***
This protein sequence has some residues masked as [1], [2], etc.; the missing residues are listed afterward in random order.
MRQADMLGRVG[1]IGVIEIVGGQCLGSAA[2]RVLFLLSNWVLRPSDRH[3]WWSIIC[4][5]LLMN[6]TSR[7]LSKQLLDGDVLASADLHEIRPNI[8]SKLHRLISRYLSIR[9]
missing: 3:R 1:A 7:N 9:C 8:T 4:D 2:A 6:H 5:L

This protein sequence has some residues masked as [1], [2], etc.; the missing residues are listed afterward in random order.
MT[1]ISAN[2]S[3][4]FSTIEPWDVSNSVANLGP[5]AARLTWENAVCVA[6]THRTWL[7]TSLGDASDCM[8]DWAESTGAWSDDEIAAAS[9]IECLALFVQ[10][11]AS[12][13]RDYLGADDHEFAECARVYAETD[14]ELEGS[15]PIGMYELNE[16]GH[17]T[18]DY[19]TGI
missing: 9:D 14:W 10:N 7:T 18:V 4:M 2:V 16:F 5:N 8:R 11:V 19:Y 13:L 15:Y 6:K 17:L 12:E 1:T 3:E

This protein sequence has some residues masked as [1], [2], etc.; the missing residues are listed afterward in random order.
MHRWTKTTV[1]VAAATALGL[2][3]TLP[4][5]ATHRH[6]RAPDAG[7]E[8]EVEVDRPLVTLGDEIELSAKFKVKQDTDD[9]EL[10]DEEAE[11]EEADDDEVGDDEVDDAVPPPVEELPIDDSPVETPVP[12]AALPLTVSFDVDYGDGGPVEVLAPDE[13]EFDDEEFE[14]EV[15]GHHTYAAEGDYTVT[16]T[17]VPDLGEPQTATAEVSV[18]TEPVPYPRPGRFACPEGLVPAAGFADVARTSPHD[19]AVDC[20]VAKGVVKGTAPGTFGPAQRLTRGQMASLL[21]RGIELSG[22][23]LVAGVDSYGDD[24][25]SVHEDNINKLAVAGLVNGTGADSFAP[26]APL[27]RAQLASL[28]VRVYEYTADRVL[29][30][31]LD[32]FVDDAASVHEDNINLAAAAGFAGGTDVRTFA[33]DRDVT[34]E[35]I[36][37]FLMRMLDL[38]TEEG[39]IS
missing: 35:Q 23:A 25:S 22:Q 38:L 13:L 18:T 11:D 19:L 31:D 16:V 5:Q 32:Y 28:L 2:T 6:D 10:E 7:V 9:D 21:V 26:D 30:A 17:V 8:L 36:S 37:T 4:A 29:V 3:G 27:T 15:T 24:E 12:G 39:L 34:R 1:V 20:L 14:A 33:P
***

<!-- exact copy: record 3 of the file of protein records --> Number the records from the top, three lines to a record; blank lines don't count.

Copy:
This protein sequence has some residues masked as [1], [2], etc.; the missing residues are listed afterward in random order.
MHRWTKTTV[1]VAAATALGL[2][3]TLP[4][5]ATHRH[6]RAPDAG[7]E[8]EVEVDRPLVTLGDEIELSAKFKVKQDTDD[9]EL[10]DEEAE[11]EEADDDEVGDDEVDDAVPPPVEELPIDDSPVETPVP[12]AALPLTVSFDVDYGDGGPVEVLAPDE[13]EFDDEEFE[14]EV[15]GHHTYAAEGDYTVT[16]T[17]VPDLGEPQTATAEVSV[18]TEPVPYPRPGRFACPEGLVPAAGFADVARTSPHD[19]AVDC[20]VAKGVVKGTAPGTFGPAQRLTRGQMASLL[21]RGIELSG[22][23]LVAGVDSYGDD[24][25]SVHEDNINKLAVAGLVNGTGADSFAP[26]APL[27]RAQLASL[28]VRVYEYTADRVL[29][30][31]LD[32]FVDDAASVHEDNINLAAAAGFAGGTDVRTFA[33]DRDVT[34]E[35]I[36][37]FLMRMLDL[38]TEEG[39]IS
missing: 35:Q 23:A 25:S 22:Q 38:L 13:L 18:T 11:D 19:L 31:D 16:V 5:Q 32:Y 28:L 2:T 6:D 10:E 7:V 9:D 21:V 26:D 30:A 17:V 8:L 36:S 37:T 4:A 29:V 3:G 27:T 15:T 24:E 12:G 39:L 34:R 1:V 20:L 14:A 33:P